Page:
My proudest moment at LIFT was bringing Gatz, New York’s Elevator Repair Services’ eight-hour, word-for-word staging of The Great Gatsby into the West End. Not only was it a remarkable work, but I think it’s changed the landscape a little, demonstrating that there are audiences and commercial viability for more radical, experimental work in the heart of London’s Theatreland.
If we resign ourselves to closing our borders, we close down our imaginations and our creativity
International theatre isn’t a luxury. It’s a necessity. And across the country our theatre organisations must use Brexit as the catalyst to renew or double down on their commitment to international work. We must make the case to our politicians, to the Arts Council, to the Department for Culture, Media and Sport and to the British Council about the huge benefits that come from the free movement of artists across borders. And during the upcoming Brexit negotiations, we must fight for a commitment to ensure that funding initiatives like Creative Europe, which has facilitated so much exchange between British and European artists and delivers more than €1 billion into the cultural sector, are maintained. Because if we don’t, if we resign ourselves to closing our borders, we close down our imaginations and our creativity, and the health and relevance of British theatre will wither.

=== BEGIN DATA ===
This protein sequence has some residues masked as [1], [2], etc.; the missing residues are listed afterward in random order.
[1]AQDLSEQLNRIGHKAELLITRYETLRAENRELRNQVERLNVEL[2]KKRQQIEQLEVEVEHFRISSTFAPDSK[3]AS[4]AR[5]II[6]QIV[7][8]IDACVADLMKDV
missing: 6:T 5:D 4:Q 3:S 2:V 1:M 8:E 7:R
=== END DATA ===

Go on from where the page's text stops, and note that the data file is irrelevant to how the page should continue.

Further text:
On June 8, I leave LIFT after eight years. It’s been an extra-ordinary adventure, producing four festivals bringing more than 160 shows to London, including 60 new commissions. I joined LIFT from the Royal Shakespeare Company and had previously founded and run Birmingham’s Fierce Festival for a decade. In all those organisations I knew when it was time to move on: when either I believed I’d achieved my own ambitions or where my curiosity about the job was waning.